from borne for a few days. During hi
absence one of the children contracted a
severe cold, and his wife bought a bottle
of Chtmb rlala'a Cough Reicedyforit
Tbey were so much pleated with the
remedy that they afterward! used sev
er al bottles at Tarioui times, lie said
from experience with i'. be regarded it aa
the most reliable preparation in nse for
colds, and that It came the nearest of be
log a specific of any medicine b.bad
ever seen. For sal by Hans & Bahn
en. druggists. -
Hala U te la Light.
The man who tells yon conOden
tially just what will cure your cold Is
prescribing Kemp's Balsam this year. In
the preparation of this remarkable medi
cine for coughs and colds no expense Is
spared to combine only the beat and
purest ingredients. Hold a bottle uf
Kemp's . Bslsam to tbe light and look
through it; notice bright clear lo-k;
then compare with other remedie. Price
50o and 1.
Ia th pursuit of the goo-l things of
his world we anticipate too much; we
sat oat the heart and twoetness of world"
ly pleaauree by delightful forethought of
them. The results obtained from tho no
tfDr. Jones' Bed CIotot Tonic far exceed
all claims, ft cares dyspepsia, snd all
tUmach. Uer. kijno. mnA Wsdrle
trout.!ee. It 1 a rrr 1 1 c, ao. w.
t'nodr-c r. Sit irea
' 1 1 . , O . , '
A.T POPULAR PRICES
It always to b found at
Robt, Krause's Clothing Emporium,
IIS fftrf 117 Wct Sor-mirl 3trer.t nAVL rUPTIQT It
t Pocket Cutlery. )
We La ve Table Cutlery. Ma
1 mtcbea uuilrry. )
Many metal articles for tbe
Fall line of mechanics tools
214 BRADY ST.
Has Jam pyis.4 s si ins shore as a mUm
a fall Ua. ot
Salts sssde to roar SMSsafe, e t ac as,
raws ssos lo row assaasie, t SS ass as.
Fit and Style Guaranteed.
CsTDonl foret the address:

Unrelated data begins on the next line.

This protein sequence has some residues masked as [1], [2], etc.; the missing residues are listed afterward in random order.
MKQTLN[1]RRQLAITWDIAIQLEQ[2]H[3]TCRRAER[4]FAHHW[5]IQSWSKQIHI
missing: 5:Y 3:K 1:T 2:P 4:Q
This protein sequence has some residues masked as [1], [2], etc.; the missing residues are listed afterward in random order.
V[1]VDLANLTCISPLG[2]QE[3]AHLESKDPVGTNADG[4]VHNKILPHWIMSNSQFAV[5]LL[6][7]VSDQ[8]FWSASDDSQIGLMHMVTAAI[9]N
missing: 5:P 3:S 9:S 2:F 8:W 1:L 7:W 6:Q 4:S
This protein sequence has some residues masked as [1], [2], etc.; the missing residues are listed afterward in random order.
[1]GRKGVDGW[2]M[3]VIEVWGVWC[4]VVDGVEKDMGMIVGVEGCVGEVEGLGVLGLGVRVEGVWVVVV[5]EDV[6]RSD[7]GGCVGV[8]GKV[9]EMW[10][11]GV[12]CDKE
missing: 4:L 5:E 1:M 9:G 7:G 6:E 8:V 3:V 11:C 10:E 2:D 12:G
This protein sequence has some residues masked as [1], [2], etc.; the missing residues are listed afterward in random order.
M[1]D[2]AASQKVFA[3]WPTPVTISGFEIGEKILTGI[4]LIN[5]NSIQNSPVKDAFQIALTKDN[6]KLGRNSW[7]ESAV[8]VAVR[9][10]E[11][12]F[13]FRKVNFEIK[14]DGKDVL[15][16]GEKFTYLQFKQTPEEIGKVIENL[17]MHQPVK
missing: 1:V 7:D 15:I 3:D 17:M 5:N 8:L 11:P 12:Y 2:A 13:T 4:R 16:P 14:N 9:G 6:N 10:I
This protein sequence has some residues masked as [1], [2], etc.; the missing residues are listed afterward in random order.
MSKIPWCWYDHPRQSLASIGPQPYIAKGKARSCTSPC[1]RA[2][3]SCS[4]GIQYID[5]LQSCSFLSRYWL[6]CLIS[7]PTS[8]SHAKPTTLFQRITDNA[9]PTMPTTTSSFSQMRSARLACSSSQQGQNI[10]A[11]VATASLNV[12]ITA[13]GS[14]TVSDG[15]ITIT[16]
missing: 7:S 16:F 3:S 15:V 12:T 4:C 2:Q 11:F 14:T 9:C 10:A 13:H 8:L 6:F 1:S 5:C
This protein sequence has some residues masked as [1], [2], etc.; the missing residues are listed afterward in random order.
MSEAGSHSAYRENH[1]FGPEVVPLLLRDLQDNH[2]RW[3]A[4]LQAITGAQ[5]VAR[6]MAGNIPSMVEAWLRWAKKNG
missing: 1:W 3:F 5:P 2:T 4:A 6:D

214 Brady St, Davenport.
TKE CCLIXE SAVIIBS BAII
(Charts sf las Udslatnteor Onsets.)
MOJL.1NK. - ILLS.
Opsa sally fro Sa.aL.tsS P. ..aaSoa Taos
aa eaa aabsrsat Ifrtlsn rroat 1 le
Interest allowed oa Despoalu at the rate
of 4 per Cent, per Annua.
Dpoeits"reciTed Lu amounts of
$1 and Upwards.
Tea artvaso Bvopertv of tee Tuons Is rasii us.
sis is the eopomofs. Th cat tors as nruoia.
lad frost hotmsMai sayot It sprat r SJtaor
an auwrloS mam, orotM oy eaocioi Wo.
Orrscasr-n. W. Wesevncc, tVaotseott Pee
rs Saiaaaa, Vtoe Proats.nl; C. ft, stsaasvsf ,
Tsoovoss; . W. fTssslotfc, Forts "klsaor,
C. P. HMOr. 4 tU Loss, a. H. SSsrstos,
v r i mm emij
v ' ' ""CATfft
- lofT"11. ? -.r' u-va.
- - " m arse.
-THK LARGEST ASSORTMENT
EVER OFFERED IN THE TRI-CITIES,
- - wtrwilM wuwa 1nibUI Uill' v
all st les
Snow Shovels for Snow.
Coal Shovels for Coal.
Dirt Shovels for Politicians.
home that are suitable, for Xmas present.
ami builders hardware.
OUR MEN'S CALF
BEATS THE WOELD.
CARSE & CO.,
1622 Second Avenue.
Sreal tsrartyof Tr.ContirOM,,f.)
toves and Tinware,
IPUIMZPS, TAXT.S, &C.
Baxter Ban as CooUnf and Banting Buee aad the Ortiimn Cookie- ior
Tin, Copper and Sheet Iron Work.
1G0S 8EC0ND AVK, ROCK ISLAND, ILL
TO Tue Fjiont Always.
The mnat eiUasire line of sTollde Good eoojprWiec
-And laaasseTahai notetUes la-
Solid Silver and Plated Ware
f rssi , b
C re.thcr OesUr, 1
Carpet ftwsvprra. ( Ton Wd
I Carpet ftretchrrs.
1G23 Second avenue.
A Tense, Dealer
too so trlaMBM r
The rWrneer Jec'cr of Roc Ialsnd.
7 Z:zl .r:c:zJ.li Hzzt LToase.